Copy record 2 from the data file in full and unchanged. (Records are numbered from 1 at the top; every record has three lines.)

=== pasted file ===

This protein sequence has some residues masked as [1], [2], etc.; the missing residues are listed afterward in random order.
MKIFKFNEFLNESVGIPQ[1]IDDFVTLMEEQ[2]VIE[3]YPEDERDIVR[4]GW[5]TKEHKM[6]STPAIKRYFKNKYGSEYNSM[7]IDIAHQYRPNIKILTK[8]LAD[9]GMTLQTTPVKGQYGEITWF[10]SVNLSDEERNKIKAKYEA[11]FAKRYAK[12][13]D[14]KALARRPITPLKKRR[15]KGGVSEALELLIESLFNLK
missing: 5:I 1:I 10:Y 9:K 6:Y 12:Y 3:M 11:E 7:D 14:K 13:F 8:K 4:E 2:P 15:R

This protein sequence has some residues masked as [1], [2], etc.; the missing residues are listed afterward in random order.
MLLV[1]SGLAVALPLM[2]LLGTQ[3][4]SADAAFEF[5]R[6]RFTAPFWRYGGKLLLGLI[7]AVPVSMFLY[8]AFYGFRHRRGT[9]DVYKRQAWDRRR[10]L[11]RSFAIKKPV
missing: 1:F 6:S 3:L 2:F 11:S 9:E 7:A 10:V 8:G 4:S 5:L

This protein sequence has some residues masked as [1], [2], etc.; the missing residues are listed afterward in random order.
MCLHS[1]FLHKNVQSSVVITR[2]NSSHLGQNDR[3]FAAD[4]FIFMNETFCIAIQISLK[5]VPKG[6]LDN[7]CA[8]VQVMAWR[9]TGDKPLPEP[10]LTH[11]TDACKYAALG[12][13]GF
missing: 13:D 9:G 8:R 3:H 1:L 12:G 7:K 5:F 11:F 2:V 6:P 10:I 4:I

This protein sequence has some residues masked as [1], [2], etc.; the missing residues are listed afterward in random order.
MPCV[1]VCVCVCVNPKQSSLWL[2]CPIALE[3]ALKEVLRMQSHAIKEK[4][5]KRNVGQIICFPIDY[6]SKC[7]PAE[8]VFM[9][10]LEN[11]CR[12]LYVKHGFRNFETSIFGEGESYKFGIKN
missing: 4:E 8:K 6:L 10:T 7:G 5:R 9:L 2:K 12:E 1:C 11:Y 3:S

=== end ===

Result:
This protein sequence has some residues masked as [1], [2], etc.; the missing residues are listed afterward in random order.
MLLV[1]SGLAVALPLM[2]LLGTQ[3][4]SADAAFEF[5]R[6]RFTAPFWRYGGKLLLGLI[7]AVPVSMFLY[8]AFYGFRHRRGT[9]DVYKRQAWDRRR[10]L[11]RSFAIKKPV
missing: 1:F 6:S 3:L 2:F 11:S 9:E 7:A 10:V 8:G 4:S 5:L